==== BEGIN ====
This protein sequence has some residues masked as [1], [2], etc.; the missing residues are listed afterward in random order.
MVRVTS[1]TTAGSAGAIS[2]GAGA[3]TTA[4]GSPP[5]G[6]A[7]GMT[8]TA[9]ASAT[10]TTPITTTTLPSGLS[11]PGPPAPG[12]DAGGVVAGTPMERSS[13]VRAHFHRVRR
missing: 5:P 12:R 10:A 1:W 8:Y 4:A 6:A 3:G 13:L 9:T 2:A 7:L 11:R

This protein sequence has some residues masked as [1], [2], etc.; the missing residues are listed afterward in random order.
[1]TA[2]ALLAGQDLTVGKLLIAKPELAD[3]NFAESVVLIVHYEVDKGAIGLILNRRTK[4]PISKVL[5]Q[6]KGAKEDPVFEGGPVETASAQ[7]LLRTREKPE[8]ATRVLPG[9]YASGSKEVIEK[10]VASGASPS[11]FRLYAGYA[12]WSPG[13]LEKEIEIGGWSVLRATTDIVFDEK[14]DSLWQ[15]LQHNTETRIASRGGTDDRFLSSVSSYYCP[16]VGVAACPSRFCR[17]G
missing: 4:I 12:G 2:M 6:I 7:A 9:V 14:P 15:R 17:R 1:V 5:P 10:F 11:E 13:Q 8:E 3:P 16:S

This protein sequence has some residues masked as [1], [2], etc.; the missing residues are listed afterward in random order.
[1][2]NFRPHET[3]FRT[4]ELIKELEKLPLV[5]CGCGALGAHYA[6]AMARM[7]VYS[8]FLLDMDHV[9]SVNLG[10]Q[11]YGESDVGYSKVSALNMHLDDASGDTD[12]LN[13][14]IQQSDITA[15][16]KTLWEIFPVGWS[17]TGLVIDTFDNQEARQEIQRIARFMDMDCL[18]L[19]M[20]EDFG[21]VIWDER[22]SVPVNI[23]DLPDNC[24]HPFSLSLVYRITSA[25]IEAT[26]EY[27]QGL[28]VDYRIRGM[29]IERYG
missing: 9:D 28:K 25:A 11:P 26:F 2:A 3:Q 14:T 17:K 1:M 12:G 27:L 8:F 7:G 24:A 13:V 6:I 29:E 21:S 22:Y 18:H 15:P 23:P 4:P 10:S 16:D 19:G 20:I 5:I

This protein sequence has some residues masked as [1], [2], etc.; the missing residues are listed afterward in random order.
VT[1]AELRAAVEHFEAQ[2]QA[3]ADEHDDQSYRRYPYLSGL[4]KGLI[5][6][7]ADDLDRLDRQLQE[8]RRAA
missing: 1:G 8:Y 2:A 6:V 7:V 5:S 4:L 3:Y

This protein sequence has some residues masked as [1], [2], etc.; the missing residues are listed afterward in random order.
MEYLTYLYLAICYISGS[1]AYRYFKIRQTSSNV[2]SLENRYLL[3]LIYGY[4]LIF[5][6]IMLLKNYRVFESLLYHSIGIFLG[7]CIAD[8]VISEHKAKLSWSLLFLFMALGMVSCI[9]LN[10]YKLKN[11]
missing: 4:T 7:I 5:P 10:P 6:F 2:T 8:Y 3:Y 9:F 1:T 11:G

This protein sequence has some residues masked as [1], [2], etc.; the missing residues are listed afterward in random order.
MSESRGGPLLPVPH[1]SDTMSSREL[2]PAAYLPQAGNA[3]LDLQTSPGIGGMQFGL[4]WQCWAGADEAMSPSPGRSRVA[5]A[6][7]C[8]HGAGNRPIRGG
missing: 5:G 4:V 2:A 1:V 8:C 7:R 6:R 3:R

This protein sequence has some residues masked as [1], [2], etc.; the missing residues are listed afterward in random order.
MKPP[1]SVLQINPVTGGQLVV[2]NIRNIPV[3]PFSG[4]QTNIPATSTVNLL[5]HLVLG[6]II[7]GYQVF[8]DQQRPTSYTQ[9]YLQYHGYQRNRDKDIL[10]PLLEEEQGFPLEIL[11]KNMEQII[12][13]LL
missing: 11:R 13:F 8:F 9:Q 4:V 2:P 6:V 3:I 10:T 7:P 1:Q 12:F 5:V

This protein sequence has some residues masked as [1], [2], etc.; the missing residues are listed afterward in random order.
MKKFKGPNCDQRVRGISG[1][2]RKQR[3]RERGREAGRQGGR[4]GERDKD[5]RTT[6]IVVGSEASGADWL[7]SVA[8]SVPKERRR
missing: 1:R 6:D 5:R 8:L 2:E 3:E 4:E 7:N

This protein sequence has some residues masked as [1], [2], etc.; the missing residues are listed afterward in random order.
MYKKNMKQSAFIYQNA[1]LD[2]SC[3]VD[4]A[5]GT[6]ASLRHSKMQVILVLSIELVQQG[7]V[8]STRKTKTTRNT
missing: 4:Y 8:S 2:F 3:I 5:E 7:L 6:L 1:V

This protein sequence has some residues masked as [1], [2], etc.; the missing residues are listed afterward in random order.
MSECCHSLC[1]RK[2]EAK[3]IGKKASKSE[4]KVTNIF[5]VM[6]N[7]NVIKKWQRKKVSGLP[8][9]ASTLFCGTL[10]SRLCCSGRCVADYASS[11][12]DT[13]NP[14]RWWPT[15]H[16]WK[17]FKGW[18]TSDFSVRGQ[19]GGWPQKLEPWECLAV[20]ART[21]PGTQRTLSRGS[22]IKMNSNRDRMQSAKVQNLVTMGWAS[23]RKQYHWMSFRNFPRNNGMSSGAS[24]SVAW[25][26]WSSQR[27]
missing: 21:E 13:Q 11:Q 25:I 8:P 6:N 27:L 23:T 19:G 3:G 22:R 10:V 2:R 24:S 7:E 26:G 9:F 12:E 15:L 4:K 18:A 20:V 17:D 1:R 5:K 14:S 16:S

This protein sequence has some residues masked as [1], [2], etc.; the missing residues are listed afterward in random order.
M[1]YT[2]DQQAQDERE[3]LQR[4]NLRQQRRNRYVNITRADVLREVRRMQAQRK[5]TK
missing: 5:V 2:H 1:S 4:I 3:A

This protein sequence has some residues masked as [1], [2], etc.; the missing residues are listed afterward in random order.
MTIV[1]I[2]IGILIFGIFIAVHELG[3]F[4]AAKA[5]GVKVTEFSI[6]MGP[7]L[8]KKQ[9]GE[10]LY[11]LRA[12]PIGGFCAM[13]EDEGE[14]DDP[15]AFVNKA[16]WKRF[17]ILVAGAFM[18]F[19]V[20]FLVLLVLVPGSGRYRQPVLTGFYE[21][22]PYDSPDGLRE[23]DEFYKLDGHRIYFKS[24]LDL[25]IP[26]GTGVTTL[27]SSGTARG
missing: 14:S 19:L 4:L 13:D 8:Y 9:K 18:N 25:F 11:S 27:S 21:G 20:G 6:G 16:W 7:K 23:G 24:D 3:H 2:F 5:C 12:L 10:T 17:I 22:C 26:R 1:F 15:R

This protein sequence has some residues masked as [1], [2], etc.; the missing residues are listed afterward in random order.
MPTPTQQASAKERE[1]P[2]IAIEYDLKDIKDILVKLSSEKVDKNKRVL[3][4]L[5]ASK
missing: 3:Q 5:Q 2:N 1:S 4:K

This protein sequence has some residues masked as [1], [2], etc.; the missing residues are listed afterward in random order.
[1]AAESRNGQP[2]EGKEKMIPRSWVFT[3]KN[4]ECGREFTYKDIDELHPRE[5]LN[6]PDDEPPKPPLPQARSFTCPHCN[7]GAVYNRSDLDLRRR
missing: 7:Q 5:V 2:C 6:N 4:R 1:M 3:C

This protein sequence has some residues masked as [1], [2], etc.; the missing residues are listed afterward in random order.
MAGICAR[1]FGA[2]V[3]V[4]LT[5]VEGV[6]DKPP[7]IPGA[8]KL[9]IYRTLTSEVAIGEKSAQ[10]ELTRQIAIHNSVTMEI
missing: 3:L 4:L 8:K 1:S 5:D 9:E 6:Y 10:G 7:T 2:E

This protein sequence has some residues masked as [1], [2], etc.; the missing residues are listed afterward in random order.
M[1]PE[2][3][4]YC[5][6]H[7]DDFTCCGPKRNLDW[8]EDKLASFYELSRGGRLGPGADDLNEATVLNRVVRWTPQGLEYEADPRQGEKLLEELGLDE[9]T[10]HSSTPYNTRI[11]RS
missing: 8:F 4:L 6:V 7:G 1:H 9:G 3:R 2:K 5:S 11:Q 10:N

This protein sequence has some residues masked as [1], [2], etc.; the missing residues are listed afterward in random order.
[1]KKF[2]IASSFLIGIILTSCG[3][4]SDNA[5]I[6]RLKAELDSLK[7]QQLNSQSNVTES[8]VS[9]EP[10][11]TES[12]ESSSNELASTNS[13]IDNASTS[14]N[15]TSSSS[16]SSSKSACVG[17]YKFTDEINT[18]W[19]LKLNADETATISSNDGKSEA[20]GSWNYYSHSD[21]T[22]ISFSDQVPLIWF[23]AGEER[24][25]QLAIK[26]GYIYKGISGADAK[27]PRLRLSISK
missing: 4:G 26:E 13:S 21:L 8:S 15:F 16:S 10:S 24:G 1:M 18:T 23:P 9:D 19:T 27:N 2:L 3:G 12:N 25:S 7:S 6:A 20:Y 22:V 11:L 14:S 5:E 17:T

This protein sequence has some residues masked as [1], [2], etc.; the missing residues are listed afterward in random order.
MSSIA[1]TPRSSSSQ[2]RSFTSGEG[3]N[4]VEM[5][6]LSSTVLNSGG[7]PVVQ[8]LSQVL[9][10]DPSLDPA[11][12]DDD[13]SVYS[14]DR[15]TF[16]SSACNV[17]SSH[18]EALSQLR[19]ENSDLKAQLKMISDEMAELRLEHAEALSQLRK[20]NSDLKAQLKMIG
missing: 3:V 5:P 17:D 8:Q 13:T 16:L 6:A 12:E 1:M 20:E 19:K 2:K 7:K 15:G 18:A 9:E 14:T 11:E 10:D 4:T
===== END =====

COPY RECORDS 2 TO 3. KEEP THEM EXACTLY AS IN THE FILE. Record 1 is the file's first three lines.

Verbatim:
This protein sequence has some residues masked as [1], [2], etc.; the missing residues are listed afterward in random order.
[1]TA[2]ALLAGQDLTVGKLLIAKPELAD[3]NFAESVVLIVHYEVDKGAIGLILNRRTK[4]PISKVL[5]Q[6]KGAKEDPVFEGGPVETASAQ[7]LLRTREKPE[8]ATRVLPG[9]YASGSKEVIEK[10]VASGASPS[11]FRLYAGYA[12]WSPG[13]LEKEIEIGGWSVLRATTDIVFDEK[14]DSLWQ[15]LQHNTETRIASRGGTDDRFLSSVSSYYCP[16]VGVAACPSRFCR[17]G
missing: 4:I 12:G 2:M 6:I 7:A 9:V 14:P 15:R 17:R 1:V 5:P 10:F 11:E 13:Q 8:E 3:P 16:S

This protein sequence has some residues masked as [1], [2], etc.; the missing residues are listed afterward in random order.
[1][2]NFRPHET[3]FRT[4]ELIKELEKLPLV[5]CGCGALGAHYA[6]AMARM[7]VYS[8]FLLDMDHV[9]SVNLG[10]Q[11]YGESDVGYSKVSALNMHLDDASGDTD[12]LN[13][14]IQQSDITA[15][16]KTLWEIFPVGWS[17]TGLVIDTFDNQEARQEIQRIARFMDMDCL[18]L[19]M[20]EDFG[21]VIWDER[22]SVPVNI[23]DLPDNC[24]HPFSLSLVYRITSA[25]IEAT[26]EY[27]QGL[28]VDYRIRGM[29]IERYG
missing: 9:D 28:K 25:A 11:P 26:F 2:A 3:Q 14:T 17:K 1:M 12:G 27:L 8:F 7:G 24:A 13:V 6:I 29:E 21:S 22:Y 18:H 15:P 23:P 4:P 10:S 16:D 19:G 20:I 5:I